Tuesday, March 12, 2013

Eco-friendly campaign materials luanched

MALOLOS CITY—Candidates in the May polls can now be more environmental friendly during the campaign, not just in words but in deeds.

This came as a Liberal Party (LP) candidate here launched an eco-friendly materials that can be used for campaign posters.

The materials includes the eco-cloth, recycled cardboard paper, and biodegradable plastic that can all replaced the environmentally threatening tarpaulin posters.

Christian Natividad, the incumbent mayor of this historic city and LP mayor candidate showed said materials to selected journalists here.

“We would like to set a trend among candidates to use eco-friendly campaign materials this elections to prove our claims that we really intend to protect the environment,” he said noting that many candidates always claim the same but comes short of their actions.

He said that during election campaign, candidates in national and local post are the major violators of environmental laws.

“We are the first violators and after the elections, we produce tons of garbage,” Natividad stressed.

He explained that in using eco-friendly materials, the country’s environment will be another step safer.

The mayor said that he started thinking of using campaign materials after they launched the first Malolos Green Covenant during the 114th anniversary of the Malolos Congress here last September 15.

The said covenant is aimed that encouraging local government units (LGUs) in the country to pursue steps in mitigating impacts of climate change through green initiatives.

“We thought that we will be violating the Covenant that we launched if we will still use tarpaulins, so I asked my friend to looks for other materials that can be used,” he said referring to Dondon Hornedo of the ED Enterprises based in this city.

The Green Covenant has been submitted to the United Nations and to the Philippine Congress where it was used by Rep. Dan Fernandez of Laguna as basis in urging President Aquino to push for the first Climate Change awards.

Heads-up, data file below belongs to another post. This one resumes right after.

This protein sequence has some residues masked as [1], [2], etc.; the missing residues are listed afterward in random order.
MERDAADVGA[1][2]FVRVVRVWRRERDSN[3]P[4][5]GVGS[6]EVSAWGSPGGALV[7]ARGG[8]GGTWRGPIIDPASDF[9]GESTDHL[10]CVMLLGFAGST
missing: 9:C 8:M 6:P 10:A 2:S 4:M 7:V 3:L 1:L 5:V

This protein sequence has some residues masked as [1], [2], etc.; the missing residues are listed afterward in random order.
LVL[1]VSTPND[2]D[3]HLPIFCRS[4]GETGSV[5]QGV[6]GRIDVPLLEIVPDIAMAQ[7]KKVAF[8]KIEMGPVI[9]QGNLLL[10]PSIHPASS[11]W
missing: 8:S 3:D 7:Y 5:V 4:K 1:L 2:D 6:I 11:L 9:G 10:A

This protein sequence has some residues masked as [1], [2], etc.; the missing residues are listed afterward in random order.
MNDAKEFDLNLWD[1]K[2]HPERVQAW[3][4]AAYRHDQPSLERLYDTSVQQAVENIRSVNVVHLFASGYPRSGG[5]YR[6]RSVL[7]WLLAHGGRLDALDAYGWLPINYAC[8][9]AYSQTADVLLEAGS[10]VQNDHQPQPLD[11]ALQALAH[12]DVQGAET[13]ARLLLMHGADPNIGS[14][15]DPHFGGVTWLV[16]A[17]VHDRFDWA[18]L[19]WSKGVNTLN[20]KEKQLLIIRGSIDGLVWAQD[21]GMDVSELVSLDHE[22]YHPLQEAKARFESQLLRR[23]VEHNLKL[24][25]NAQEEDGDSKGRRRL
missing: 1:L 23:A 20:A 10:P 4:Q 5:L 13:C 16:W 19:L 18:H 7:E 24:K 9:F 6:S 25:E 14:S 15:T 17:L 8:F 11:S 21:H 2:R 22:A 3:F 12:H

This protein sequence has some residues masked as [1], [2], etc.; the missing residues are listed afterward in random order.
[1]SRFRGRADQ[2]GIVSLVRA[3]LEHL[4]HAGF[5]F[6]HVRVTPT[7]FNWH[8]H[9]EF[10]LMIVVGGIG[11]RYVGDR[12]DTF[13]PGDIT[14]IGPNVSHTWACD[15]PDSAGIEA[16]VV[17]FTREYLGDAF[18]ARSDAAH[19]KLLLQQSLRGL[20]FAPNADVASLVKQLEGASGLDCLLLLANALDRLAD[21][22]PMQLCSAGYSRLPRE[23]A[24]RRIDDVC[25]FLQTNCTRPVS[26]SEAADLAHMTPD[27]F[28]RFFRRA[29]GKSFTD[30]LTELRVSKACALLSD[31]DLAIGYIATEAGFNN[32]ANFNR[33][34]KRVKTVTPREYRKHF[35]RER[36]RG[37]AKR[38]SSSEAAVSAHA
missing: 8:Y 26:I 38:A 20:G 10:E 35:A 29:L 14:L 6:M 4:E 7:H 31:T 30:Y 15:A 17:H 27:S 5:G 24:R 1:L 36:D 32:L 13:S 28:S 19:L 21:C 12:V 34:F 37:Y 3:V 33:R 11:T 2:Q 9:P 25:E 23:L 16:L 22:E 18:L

“It was submitted to the United Nations and we would like to start the campaign here for eco-friendly election to revolutionize the election campaign,” he said.

For his part, Hornedo said that eco-cloth which is usually used on eco-shopping bags is cheaper by at least four times compared to tarpaulins.

“Tarpaulins costs at least P13 per square foot while eco-cloth only costs P22 per square yard which is about four to six square feet,” he said.

Hornedo said that eco-cloth are available and can be bought in bulk at Divisoria.

He also said that candidates can also use recycled cardboard and biodegradable plastic.

The recycled cardboard are common while the biodegradable plastics degrades into pieces in three months.

Aside from the said materials, Hornedo said that they are using the international sanctioned lead-free paint.

As a heavy metal, lead can affect mental capabilities of persons exposed to it.

According to Hornedo, he learned about lead free paint when he was in the export business which requires lead free paint.

“Its safer to use lead-free paint especially if the campaign materials will be recycled into bags later,” he said.

Hornedo said that it is easy to detect paint containing lead on campaign posters.

“If the picture on the poster is glossy,  its not lead-free paint,” he said.

Hornedo also said that utilization of eco-friendly campaign materials will generate more jobs, especially among silk screen painters who lost their jobs due to the emergence of tarpaulin printing machines.

At present, Hornedo’s ED Enterprises have seven workers and he plan to increase it as more orders come.  Dino Balabo